Futurism was made curious during a perusal of also once-proud Sports Illustrated, also owned by the Arena Group, when it stumbled across the byline for writer Drew Ortiz which read, “Drew has spent much of his life outdoors, and is excited to guide you through his never-ending list of the best products to keep you from falling to the perils of nature. Nowadays, there is rarely a weekend that goes by where Drew isn’t out camping, hiking, or just back on his parents’ farm.”
Surf fans will certainly recall the aforementioned Emily Morgan, who was introduced right after The Arena Group purchased Surfer. The “trending news writer,” her bio declared, “resides in a small town nestled at the foothills of the Smoky Mountains in East Tennessee. She’s also a proud owner of a Pyrnesse-mix, her hiking partner, every time she hits a trail. Emily enjoys strong coffee, spicy food, and live music.”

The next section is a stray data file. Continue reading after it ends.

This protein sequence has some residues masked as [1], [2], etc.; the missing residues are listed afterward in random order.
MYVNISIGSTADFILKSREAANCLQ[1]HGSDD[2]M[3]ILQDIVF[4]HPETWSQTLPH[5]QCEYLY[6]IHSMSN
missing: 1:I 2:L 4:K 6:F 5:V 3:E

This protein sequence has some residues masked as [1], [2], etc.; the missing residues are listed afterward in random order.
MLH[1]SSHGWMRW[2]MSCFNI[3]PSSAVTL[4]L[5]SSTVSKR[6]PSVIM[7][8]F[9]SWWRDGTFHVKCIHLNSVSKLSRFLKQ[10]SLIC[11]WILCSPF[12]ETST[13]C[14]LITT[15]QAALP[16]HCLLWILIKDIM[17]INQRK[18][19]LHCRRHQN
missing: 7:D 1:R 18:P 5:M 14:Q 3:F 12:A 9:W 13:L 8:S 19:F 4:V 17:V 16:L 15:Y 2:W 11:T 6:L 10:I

Back to Drew Ortiz, though, Futurism dug in and realized he had no social media presence and no publishing history. His photograph was for sale on a website that sells AI-produced headshots. His described as “neutral white young-adult male with short brown hair and blue eyes.”
A person involved with content creation at Sports Illustrated revealed that Ortiz was not alone. Multiple frauds wrote daily.
“At the bottom [of the page] there would be a photo of a person and some fake description of them like, ‘oh, John lives in Houston, Texas. He loves yard games and hanging out with his dog, Sam.’ Stuff like that,” the whistleblower continued. “It’s just crazy.”
Futurism reached out to The Arena Group for explanation and, like Emily Morgan, all AI-generated authors disappeared off the site “without explanation.”
Later when made aware that the story was being published, a spokesperson with The Arena Group denied the allegations while deftly blaming a third party contractor.